In commemoration of World Elephant Day on Wednesday, 12 August, South African National Parks (SANParks) says South Africa cannot remain complacent when it comes to elephant poaching.
Although South Africa has only experienced a few isolated incidents of elephant poaching, unlike many other African countries, SANParks large mammal ecologist, Dr. Sam Ferreira says SANParks is applying an integrated approach in solving wildlife crime in general. “We cannot allow the status quo particularly in relation to the current onslaught on our rhino to continue,” he says.
Ferreira says elephants play a huge role within any landscape where they occur. They are habitat engineers. As a charismatic species they awaken emotions among people like few others. As a keystone species, they contribute significantly to the integrity of ecosystems. From an economic perspective, they are also value generators. SANParks, however, does recognise that elephants can also influence the well-being of people in a negative way.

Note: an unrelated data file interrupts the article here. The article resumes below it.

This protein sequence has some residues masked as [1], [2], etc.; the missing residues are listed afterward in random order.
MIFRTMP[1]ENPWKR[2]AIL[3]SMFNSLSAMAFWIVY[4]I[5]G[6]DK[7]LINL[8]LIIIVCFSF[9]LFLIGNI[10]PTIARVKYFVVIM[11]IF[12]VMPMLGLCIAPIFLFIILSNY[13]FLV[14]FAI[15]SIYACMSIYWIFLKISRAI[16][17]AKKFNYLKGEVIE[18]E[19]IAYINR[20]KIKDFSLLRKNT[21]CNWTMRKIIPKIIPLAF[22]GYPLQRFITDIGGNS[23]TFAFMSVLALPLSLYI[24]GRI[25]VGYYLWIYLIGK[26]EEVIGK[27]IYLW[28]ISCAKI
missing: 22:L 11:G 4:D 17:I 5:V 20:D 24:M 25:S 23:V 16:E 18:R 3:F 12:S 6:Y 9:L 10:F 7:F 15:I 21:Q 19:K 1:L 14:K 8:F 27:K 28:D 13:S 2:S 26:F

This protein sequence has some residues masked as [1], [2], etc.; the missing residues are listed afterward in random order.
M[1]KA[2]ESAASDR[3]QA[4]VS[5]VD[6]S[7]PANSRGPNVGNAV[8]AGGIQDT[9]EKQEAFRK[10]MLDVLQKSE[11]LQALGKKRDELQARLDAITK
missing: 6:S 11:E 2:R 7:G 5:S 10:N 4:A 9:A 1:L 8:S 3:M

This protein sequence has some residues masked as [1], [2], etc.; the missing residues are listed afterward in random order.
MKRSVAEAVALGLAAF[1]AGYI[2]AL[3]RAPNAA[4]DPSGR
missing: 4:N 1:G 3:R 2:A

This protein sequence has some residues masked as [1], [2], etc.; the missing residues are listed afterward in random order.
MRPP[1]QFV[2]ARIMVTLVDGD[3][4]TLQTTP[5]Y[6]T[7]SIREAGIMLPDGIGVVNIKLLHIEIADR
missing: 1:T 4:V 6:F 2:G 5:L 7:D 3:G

Ferreira says that SANParks’ integrated approach thus also focuses on managing the effects that elephants have on people, the environment and the economic opportunities they create. Managing the effects of elephants on such a range of values is best done through restoring landscapes such as closing boreholes that provided additional water, and allowing natural processes to play out. SANParks illustrates these challenges and ways to deal with them at the Elephant Hall Museum in the Letaba camp of the Kruger National Park.
The Elephant Hall covers elephant evolution, biology, behaviour, ecology and research. It also showcases the ivory of eight of Kruger’s greatest tuskers, including six of the Magnificent Seven, who are currently on display at the museum. Apart from Kruger National Park, elephants can also be seen at the Addo Elephant National Park in the Eastern Cape, as well as in the Marakele and Mapungubwe National Parks in Limpopo.
On 12 August 2012, the inaugural World Elephant Day was launched to bring attention to the urgent plight of Asian and African elephants.